Meriwether Lewis and William Clark relied on a copy for their famous expedition west, Thomas Jefferson used a copy to plan the Louisiana Purchase, and now, The Seattle Public Library is able to provide public access to a rare copy of famous cartographer Aaron Arrowsmith's 1802 map of North America, donated to the Library by the Fox Rothschild law firm of Seattle.

"We are thrilled to welcome this new piece into our collection," said Executive Director and Chief Librarian Marcellus Turner at a special donor recognition event hosted by The Seattle Public Library Foundation. "Preserving Seattle's culture and history is a priority of the Library, and this map tells a very unique part of our story."

Arrowsmith (1750-1833) was a cartographer for the British government who had access to the fur-trading Hudson's Bay Company archives in London which contained many early accounts of the North American continent. He used these accounts and those of early explorers of the region to produce his first map of North American in 1795.

For his 1802 second issue of the map - the version acquired by the Library - Arrowsmith added information received from a Blackfoot Native American, Ac Ko Mo Ki, who helped locate prominent geographic reference points for the western portion of the continent from a hand-drawn map of his own. The western half of the continent and its massive mountain ranges were mostly unknown to white settlers of the time. Any newly available geographic detail was extremely valuable information for explorers, which made Arrowsmith's 1802 map a must-have item for explorers and governments looking to learn more.

Fox Rothschild partner Douglass Raff stumbled onto a lucky find when he went shopping with his wife in Victoria B.C. 55 years ago. The couple was browsing a silver shop when Raff, a map fan, noticed the Arrowsmith map hung on the wall of the shop. He purchased it for around $200.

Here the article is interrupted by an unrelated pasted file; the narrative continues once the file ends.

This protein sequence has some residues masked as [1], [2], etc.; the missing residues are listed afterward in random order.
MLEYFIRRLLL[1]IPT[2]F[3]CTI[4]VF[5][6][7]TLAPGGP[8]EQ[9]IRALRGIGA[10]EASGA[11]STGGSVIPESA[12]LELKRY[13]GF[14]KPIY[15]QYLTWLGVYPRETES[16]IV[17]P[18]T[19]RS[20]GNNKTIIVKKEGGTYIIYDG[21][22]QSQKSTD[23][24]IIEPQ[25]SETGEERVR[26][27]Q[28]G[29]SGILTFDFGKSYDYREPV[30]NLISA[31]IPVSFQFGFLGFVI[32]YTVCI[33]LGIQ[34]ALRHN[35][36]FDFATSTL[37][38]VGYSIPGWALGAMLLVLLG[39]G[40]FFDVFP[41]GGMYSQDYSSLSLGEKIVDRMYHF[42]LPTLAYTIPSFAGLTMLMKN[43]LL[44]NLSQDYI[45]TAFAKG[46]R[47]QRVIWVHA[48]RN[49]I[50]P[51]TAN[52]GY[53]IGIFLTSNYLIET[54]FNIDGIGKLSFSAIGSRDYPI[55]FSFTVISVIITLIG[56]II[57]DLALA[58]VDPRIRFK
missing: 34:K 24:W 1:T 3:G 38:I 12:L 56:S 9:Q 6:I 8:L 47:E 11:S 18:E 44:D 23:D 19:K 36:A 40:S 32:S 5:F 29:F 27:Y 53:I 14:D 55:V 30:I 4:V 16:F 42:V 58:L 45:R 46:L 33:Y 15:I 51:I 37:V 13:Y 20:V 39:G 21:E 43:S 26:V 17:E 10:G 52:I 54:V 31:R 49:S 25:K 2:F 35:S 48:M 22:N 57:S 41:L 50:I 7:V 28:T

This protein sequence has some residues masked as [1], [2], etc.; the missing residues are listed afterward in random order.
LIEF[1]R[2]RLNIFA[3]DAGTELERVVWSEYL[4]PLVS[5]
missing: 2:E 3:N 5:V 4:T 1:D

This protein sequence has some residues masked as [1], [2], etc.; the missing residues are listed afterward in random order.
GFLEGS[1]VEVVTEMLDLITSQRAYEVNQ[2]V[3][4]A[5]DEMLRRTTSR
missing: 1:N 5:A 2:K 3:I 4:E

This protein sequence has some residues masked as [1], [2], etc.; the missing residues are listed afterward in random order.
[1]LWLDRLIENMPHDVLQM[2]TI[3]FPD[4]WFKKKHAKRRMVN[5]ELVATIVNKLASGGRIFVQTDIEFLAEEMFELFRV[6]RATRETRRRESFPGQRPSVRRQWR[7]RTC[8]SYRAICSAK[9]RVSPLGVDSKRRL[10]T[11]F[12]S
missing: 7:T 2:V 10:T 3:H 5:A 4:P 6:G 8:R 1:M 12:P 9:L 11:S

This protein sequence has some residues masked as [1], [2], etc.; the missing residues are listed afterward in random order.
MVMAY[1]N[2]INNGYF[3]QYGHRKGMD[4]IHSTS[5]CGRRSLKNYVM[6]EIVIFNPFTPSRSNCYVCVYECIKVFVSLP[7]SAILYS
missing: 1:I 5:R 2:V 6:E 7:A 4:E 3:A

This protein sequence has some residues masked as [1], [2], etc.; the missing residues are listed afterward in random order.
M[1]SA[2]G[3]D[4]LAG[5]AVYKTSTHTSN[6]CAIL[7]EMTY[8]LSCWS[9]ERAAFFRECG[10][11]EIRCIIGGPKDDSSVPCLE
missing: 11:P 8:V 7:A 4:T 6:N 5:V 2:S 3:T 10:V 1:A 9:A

"It is very gratifying to me personally, and a great credit to the Fox Rothschild law firm, that we were able to make this donation to the Library," said Raff. "This Arrowsmith map is an important historical document, and it has long been my hope that I would be able to find an institution that would preserve it and provide access to the public for educational and research purposes. This is a wonderful result and we are proud to have made this gift."

Special Collections librarian Jodee Fenton is excited to include the 1802 map in the Library's Seattle Room collection of local history.

"This is a truly special piece," said Fenton. "From the unique geographic details to the careful hand-coloring, this is a historical snapshot not just of our nation's and region's development, but also of the meticulously hand-crafted work of cartographers of the time. It was personally important for Doug to keep this map in the Northwest and I'm so glad he found a home for it here at the Library."

The map will be displayed during special events of relevance, such as a gallery exhibit series planned for 2018 that will explore the work of photographer Edward S. Curtis. Members of the public - including groups, classes, researchers and visitors - can view the map by appointment at the Central Library, 1000 Fourth Ave., Level 10 Seattle Room. For more information, or to schedule a visit to see the Arrowsmith map, call Quick Information at 206-386-4636 or Ask a Librarian.

The map was originally printed in multiple sheets designed to be used separately by explorers at the time. Today, the map is securely displayed in a glass frame and the sheets have been connected to form a complete map measuring 57 inches wide by 49 inches tall.